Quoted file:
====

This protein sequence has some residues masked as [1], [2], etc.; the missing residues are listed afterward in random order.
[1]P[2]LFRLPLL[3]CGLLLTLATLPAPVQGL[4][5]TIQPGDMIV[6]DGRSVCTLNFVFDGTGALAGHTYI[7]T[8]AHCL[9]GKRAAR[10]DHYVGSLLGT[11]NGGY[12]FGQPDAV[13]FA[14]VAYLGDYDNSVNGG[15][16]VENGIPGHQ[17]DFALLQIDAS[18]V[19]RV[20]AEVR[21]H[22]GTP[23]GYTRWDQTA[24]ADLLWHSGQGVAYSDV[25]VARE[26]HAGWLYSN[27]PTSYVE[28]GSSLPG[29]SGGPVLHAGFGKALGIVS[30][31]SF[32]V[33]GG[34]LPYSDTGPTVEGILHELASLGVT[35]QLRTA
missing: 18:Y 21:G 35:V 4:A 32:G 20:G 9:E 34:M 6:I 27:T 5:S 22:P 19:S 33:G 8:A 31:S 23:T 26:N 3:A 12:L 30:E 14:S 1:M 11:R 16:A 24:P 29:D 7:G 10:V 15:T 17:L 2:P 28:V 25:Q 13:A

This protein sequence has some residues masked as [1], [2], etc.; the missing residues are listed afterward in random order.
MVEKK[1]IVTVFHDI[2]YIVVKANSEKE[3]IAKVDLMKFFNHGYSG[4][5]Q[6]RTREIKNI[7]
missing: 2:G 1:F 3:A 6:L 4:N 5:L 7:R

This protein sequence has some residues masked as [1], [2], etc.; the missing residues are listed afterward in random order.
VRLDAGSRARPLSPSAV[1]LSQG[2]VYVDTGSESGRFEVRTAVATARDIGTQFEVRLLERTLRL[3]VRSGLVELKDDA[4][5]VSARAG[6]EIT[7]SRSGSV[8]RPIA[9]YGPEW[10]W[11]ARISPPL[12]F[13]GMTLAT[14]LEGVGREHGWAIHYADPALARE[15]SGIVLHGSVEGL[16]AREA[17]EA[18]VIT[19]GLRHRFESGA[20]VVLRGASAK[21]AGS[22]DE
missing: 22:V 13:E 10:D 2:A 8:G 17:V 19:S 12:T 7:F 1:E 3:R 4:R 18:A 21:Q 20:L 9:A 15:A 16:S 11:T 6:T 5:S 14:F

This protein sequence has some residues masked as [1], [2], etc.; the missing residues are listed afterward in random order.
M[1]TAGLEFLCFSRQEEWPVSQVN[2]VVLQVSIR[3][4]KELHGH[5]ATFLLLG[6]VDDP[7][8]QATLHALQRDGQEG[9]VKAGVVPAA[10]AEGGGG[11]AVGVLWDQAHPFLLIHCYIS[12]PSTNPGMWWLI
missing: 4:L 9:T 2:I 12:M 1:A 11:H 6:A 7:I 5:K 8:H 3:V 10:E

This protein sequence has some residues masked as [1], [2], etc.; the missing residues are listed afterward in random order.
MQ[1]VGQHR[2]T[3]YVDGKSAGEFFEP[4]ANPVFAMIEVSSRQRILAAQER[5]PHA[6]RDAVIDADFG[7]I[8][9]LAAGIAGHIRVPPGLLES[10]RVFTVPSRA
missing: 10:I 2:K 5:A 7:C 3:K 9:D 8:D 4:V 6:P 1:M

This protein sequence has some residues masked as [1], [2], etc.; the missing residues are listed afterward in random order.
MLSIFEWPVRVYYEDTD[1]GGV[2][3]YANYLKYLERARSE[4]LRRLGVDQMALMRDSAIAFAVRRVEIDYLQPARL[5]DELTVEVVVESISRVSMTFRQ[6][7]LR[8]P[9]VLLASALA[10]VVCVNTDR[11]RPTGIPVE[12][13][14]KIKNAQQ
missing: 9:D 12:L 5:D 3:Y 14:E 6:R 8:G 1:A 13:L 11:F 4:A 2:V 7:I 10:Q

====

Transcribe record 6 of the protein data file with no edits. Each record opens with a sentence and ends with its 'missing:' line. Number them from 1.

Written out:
This protein sequence has some residues masked as [1], [2], etc.; the missing residues are listed afterward in random order.
MLSIFEWPVRVYYEDTD[1]GGV[2][3]YANYLKYLERARSE[4]LRRLGVDQMALMRDSAIAFAVRRVEIDYLQPARL[5]DELTVEVVVESISRVSMTFRQ[6][7]LR[8]P[9]VLLASALA[10]VVCVNTDR[11]RPTGIPVE[12][13][14]KIKNAQQ
missing: 9:D 12:L 5:D 3:Y 14:E 6:R 8:G 1:A 13:L 11:F 4:A 2:V 7:I 10:Q